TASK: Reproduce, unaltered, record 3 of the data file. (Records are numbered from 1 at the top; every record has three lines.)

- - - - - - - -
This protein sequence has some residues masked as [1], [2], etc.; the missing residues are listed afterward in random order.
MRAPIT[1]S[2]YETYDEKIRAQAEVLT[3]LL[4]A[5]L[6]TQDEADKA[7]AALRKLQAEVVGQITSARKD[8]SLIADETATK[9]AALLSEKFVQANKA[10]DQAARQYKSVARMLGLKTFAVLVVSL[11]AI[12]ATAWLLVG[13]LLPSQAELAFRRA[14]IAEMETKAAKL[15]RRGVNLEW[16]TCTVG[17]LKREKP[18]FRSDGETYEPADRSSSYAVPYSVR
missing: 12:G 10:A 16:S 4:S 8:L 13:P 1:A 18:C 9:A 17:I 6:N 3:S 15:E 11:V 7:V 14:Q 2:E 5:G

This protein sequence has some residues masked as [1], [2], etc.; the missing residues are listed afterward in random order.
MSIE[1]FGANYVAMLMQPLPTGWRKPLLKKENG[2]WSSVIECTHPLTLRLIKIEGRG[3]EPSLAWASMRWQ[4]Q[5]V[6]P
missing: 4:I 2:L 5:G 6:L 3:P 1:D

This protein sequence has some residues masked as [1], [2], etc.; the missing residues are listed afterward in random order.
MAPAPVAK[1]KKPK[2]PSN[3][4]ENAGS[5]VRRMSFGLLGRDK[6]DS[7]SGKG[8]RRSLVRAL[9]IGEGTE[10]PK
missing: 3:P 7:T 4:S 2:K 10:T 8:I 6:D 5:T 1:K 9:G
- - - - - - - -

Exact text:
This protein sequence has some residues masked as [1], [2], etc.; the missing residues are listed afterward in random order.
MAPAPVAK[1]KKPK[2]PSN[3][4]ENAGS[5]VRRMSFGLLGRDK[6]DS[7]SGKG[8]RRSLVRAL[9]IGEGTE[10]PK
missing: 3:P 7:T 4:S 2:K 10:T 8:I 6:D 5:T 1:K 9:G